Bookshare (http://www.bookshare.org/), the world's largest accessible online library for people with print disabilities, has been completely rebuilt with state-of-the-art web technology to make it easier for individuals with print disabilities to access digital books. The new design provides improved support for Bookshare's rapidly growing collection of over 43,000 digital books comprising general fiction and non-fiction, educational books, children's literature, textbooks and best sellers. The new Bookshare library implements current best practices for website accessibility and simplifies the reading experience for those who have a print disability and the staff who assist them.
The improvements in accessibility and ease of use include a streamlined Google-like interface for search functions, better account management tools, easier navigation from a keyboard or with a mouse, and more Braille options for Bookshare members who are blind. The new library also offers two complimentary ebook readers (software applications that read text in synthetic speech). The Victor Reader Soft Bookshare Edition from HumanWare is intended for people who are blind or have low vision. The Read:OutLoud Bookshare Edition from Don Johnston Incorporated is designed to support people with learning disabilities with a variety of study tools that help students read with better comprehension.
In 2007, Bookshare received a $32 million five-year award from the U.S. Department of Education's Office of Special Education Programs (OSEP) to give all students in the U.S. with qualifying print disabilities, regardless of age, free access to the Bookshare library. Since the award, hundreds of schools have signed up their qualified students for Bookshare and many parents have registered their children with qualifying disabilities for individual Bookshare memberships. The number of new Bookshare school and student members increased tenfold in 2008. More than 43,000 people with print disabilities now subscribe to the Bookshare library.
The growing collection of digital textbooks, including U.S. K-12 textbooks from the National Instructional Materials Accessibility Center (NIMAC), helps students with print disabilities keep up with their classmates and encourages independent study. Bookshare works with state education agencies, schools, and universities to provide students with print disabilities timely access to the books they need for school.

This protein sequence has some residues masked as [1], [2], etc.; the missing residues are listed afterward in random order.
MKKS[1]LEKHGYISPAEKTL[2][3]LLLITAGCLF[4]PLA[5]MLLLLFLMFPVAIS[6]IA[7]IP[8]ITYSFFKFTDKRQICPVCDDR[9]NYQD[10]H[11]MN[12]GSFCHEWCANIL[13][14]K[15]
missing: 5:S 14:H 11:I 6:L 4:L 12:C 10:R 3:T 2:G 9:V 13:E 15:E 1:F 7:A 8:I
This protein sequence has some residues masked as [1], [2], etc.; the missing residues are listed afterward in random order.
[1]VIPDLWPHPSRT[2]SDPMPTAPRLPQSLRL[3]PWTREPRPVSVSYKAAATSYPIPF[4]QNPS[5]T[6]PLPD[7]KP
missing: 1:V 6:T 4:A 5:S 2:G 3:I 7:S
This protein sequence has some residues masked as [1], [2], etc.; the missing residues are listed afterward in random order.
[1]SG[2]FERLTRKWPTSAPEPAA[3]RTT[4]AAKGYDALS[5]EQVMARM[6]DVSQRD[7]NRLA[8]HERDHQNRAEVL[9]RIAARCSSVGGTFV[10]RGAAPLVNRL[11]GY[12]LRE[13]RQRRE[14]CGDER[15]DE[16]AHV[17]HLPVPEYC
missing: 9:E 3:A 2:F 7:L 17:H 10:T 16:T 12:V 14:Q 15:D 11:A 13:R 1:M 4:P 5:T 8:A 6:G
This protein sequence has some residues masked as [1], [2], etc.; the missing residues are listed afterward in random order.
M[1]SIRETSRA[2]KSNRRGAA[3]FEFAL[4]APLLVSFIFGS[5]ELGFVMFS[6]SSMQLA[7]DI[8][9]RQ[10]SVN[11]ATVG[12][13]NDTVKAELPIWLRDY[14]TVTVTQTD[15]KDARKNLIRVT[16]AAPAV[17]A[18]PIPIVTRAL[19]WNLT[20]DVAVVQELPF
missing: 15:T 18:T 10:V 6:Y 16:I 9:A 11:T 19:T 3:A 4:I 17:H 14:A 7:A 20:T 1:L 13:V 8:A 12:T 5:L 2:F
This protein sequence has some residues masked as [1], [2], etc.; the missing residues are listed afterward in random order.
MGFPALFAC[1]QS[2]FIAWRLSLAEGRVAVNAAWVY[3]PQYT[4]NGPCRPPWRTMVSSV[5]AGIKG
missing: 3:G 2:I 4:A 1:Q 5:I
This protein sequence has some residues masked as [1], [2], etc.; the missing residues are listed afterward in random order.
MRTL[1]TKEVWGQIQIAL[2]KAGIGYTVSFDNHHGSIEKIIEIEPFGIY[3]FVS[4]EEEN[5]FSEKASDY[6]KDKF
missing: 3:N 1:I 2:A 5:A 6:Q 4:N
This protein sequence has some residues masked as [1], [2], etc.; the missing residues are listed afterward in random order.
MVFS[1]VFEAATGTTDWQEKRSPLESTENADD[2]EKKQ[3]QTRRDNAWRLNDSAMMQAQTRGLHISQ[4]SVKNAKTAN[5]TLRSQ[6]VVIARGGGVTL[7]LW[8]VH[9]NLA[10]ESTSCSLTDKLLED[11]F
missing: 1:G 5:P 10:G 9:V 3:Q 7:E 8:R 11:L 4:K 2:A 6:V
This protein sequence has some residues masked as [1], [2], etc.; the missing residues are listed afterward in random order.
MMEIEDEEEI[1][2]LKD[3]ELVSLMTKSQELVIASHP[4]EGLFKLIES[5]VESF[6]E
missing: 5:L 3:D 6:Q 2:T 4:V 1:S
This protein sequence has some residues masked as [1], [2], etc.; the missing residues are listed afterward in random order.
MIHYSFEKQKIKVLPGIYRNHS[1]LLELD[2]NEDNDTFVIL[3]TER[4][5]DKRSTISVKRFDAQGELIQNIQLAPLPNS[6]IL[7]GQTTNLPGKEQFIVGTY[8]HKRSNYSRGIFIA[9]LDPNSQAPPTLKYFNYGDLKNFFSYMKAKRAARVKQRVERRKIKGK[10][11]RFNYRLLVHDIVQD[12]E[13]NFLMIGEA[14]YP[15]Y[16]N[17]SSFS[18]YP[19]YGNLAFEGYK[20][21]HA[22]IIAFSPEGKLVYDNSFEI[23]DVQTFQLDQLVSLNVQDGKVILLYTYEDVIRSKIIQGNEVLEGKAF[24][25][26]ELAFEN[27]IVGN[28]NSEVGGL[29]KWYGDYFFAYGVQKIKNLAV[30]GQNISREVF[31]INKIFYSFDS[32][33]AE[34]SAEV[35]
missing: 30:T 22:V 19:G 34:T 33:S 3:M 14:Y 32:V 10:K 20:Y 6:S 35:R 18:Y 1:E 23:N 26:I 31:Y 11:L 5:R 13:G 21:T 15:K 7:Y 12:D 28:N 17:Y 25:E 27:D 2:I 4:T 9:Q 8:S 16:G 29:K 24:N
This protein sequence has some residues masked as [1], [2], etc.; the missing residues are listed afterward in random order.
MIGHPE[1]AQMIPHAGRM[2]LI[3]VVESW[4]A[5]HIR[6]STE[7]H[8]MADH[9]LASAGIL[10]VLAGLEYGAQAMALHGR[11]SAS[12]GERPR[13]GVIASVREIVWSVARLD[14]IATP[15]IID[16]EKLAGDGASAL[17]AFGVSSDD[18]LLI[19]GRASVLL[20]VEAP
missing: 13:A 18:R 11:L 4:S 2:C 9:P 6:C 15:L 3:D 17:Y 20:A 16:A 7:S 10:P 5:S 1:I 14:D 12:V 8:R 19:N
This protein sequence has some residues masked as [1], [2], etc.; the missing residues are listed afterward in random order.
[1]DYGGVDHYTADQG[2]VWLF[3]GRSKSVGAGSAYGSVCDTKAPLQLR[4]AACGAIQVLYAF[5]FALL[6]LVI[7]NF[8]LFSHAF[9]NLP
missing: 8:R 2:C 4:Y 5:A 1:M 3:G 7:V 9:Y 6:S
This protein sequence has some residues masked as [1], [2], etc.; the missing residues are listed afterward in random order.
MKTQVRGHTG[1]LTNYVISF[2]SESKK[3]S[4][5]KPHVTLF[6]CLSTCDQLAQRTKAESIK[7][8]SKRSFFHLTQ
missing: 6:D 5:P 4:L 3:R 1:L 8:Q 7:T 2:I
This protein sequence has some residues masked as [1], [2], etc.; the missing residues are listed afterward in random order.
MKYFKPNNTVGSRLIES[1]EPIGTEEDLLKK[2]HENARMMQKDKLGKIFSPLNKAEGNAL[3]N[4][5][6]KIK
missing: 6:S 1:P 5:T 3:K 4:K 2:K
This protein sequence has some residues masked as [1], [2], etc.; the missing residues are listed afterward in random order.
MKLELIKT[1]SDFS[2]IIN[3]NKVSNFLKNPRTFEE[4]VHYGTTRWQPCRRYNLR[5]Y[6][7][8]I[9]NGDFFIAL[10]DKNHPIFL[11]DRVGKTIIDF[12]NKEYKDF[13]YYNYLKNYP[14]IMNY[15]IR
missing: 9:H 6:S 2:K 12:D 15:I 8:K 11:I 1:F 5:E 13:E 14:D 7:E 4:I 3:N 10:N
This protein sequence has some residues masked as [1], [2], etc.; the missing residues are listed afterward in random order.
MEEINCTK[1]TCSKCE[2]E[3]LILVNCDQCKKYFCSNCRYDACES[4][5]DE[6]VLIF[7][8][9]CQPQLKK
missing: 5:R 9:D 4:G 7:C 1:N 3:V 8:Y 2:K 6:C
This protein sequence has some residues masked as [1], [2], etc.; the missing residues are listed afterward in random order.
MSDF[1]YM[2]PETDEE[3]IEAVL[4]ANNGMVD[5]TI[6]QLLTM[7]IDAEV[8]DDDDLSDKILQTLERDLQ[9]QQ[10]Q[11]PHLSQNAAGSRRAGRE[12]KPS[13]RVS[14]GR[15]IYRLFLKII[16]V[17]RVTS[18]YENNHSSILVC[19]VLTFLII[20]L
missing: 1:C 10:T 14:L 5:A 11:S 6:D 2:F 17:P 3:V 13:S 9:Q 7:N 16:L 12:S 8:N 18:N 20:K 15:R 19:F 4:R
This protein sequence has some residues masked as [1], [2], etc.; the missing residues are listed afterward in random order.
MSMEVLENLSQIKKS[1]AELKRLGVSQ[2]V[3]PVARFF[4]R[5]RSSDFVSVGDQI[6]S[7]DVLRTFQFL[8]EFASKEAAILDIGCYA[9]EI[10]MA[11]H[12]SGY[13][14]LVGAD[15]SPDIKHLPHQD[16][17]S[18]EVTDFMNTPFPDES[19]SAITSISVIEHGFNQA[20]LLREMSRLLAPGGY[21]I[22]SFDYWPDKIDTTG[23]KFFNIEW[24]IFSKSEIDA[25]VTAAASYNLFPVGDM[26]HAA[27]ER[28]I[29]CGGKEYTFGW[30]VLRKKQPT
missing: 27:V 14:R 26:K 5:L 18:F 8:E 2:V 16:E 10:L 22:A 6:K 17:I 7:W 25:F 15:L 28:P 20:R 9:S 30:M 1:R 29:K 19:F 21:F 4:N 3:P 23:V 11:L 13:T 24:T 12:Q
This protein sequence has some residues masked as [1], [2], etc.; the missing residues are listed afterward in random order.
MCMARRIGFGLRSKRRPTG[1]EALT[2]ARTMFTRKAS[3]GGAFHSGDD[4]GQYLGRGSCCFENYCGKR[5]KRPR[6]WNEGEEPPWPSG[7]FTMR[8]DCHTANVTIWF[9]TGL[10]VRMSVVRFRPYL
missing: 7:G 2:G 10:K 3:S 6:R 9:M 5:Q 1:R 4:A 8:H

"Bookshare is extremely helpful for school because when I enlarge pages in my textbooks with a photocopier, the font doesn't increase as large as the page and I still can't read it," says Dana Zarett, a high school student in Long Island, New York, who has impaired vision. "Now when I have a chapter assigned from textbooks, I download the text from Bookshare and use ZoomText software to read it in whatever size font I want. It's just amazing."
Bookshare was originally built by a community of volunteers and now adds over 1,000 books and textbooks a month with the additional support of worldwide nonprofit partners who assist with scanning and proofreading. Many publishers and authors also contribute digital content with global permissions to make books available to print disabled readers worldwide. Bookshare continues to rely on invaluable volunteer assistance to build the collection. To assist these essential efforts, the new library provides improved functionality for volunteers to scan, submit and proofread books more efficiently.
"The new Bookshare library is an exciting step forward as we continue to add thousands of new members and new books to the collection, says Jim Fruchterman, CEO of Benetech which operates Bookshare. "Our goal is to put Silicon Valley technology into the hands of people with disabilities to help them live powerful, independent lives. We expect to offer 100,000 books in the Bookshare library and serve hundreds of thousands of users by 2012. Thanks to the Department of Education funding, this complete rebuild of Bookshare will support the rapid growth of the Bookshare member community."